Happy Donut Day (not)

When you have an urge to eat something that’s not “on plan” it’s really hard to resist that urge.

Yes, that urge for cupcakes, for chips, for pizza is STRONG. Resisting it seems impossible. The good news & the bad news is that there are reasons. So, when you see the donut dopamine floods your brain. Dopamine is the hormone released when you anticipate a reward. You anticipate the sweet, sugary, soft goodness of that donut.

The tricky thing with dopamine is that it’s stupid. Well, it’s not smart at least. It thinks the reward is sustenance since that’s what your brain is programmed for. So, from dopamine’s POV, that donut is full of life-sustaining calories that taste way too good to be true.

But you know better, don’t you? You know that as soon as you eat one (or two) donuts you probably don’t feel very rewarded at all. Maybe you’re immune to what that much sugar and flour does to your system, that’s possible. Hint: it’s not good. More than that, if you’re on a plan to improve your health, you probably feel regret. You don’t feel rewarded, you feel like somehow you punished yourself. You see, the dopamine and donuts lie!

But wait, there’re more. It’s also highly likely that you’ve got some sugar-craving microbes in your gut. They’re in there like a bed of Ursula’s garden, begging you for more, more, more sugar. (or flour or other unhealthy crap.)

That’s because that’s what they thrive on. Somewhere down there, swimming around like a pretty little mermaid are the good microbes that want you to eat some vegetables. But she might be outnumbered by the sugar-lovers.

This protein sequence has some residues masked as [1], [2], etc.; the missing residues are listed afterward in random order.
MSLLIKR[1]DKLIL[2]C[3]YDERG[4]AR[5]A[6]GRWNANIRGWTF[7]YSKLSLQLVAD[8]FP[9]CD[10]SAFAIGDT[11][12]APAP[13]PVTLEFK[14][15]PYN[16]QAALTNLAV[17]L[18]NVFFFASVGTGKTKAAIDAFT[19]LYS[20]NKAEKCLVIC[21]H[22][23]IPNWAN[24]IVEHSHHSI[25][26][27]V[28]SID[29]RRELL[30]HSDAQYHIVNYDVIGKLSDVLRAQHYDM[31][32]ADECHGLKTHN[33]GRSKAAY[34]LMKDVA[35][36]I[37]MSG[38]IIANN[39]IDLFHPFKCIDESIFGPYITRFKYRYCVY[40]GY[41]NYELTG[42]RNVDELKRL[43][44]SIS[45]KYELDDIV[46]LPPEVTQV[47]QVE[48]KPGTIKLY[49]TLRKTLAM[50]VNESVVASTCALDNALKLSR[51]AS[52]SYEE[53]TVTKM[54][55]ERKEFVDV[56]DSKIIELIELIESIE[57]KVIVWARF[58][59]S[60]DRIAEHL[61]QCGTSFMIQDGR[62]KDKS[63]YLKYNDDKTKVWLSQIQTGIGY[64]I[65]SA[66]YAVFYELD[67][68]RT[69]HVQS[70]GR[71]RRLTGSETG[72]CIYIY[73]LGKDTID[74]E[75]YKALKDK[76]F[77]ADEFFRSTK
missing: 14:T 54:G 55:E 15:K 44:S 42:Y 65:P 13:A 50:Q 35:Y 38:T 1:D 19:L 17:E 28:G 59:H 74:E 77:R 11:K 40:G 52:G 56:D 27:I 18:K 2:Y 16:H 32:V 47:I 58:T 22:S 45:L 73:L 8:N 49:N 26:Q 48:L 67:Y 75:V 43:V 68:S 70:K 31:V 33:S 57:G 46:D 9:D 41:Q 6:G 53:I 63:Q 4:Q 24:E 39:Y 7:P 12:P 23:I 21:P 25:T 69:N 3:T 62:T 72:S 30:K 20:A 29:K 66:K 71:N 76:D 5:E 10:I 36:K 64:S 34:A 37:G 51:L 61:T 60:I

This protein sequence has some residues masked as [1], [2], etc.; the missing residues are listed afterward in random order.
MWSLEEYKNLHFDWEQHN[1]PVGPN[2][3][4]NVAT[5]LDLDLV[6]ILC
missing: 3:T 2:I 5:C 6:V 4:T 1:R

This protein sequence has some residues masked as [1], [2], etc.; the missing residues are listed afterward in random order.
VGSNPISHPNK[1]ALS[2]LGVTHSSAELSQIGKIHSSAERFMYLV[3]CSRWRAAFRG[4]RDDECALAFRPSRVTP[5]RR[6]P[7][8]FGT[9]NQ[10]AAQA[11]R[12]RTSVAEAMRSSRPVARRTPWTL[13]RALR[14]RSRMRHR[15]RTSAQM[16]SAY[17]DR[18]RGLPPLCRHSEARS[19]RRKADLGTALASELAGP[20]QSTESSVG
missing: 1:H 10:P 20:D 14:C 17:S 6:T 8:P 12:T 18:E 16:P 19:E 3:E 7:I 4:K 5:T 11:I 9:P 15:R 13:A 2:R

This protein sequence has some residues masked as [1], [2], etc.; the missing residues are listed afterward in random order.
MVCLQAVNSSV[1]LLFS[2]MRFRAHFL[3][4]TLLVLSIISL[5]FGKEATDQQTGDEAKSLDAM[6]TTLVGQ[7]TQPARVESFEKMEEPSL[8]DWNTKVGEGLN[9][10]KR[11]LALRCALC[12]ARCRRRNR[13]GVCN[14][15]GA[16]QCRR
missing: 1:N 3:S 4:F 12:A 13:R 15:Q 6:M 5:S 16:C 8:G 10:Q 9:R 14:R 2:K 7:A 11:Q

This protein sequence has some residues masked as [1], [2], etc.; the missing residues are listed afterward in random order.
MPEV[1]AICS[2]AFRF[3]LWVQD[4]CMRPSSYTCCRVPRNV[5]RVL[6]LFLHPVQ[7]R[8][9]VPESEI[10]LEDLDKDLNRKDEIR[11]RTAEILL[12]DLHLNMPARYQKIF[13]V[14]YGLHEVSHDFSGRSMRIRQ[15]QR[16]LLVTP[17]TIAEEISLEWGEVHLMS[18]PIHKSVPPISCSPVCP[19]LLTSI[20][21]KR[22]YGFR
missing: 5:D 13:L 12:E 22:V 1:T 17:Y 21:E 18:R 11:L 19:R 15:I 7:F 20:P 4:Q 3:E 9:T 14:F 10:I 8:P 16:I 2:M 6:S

Okay. So what we know is your brain and your body are working against you. I get it. It’s harsh. What’s really cool, though, is how quickly you can overcome!

Take another look at those poor, unfortunate souls. That is also how I see your urges for the crap you (and me, let’s be honest) think you want but don’t really want. This is how they look just as soon as you overcome them. Yes, as soon as you acknowledge and overcome an urge, it shrinks. It loses power. If you do it more than once, they get super shrinky.


The first time you don’t get the “reward” after dopamine, the process starts to breakdown. Likewise, when you stop feeding those sugar/flour-loving microbes, they start to die out. Well, truthfully, I think they start to cry out first. But, if you can overcome those urges, then they start to die out.

So, overcoming urges like….three times in a row is super powerful. All of the sudden you’ll find it’s a little bit easier. As long as you don’t continue to reward the bad urges, it will continue to get easier NOT harder. Crazy, right?

Back to the beginning—this is why it’s important to have a plan. You can’t get to a destination without directions and you can’t get to your goal without a plan. Unlike other coaches, I’m not a huge believer that one plan fits all or that your plan has to be super strict. The only two criterion I have for your plan is that:

  • You have one.
  • It’s working.

You’ll know if it’s working if you’re getting closer to your goal. If not, we’ll work together to tweak it a bit. We will also work together to figure out how you can get over those first few urges so you can have a fighting chance!

So, knowing is always half the battle. I want you to start to picture your annoying little urges like these worms. Understand that they cry out but you can overcome. Understand that their promises of reward are lies. Understand that just a little overcoming can go a long way!

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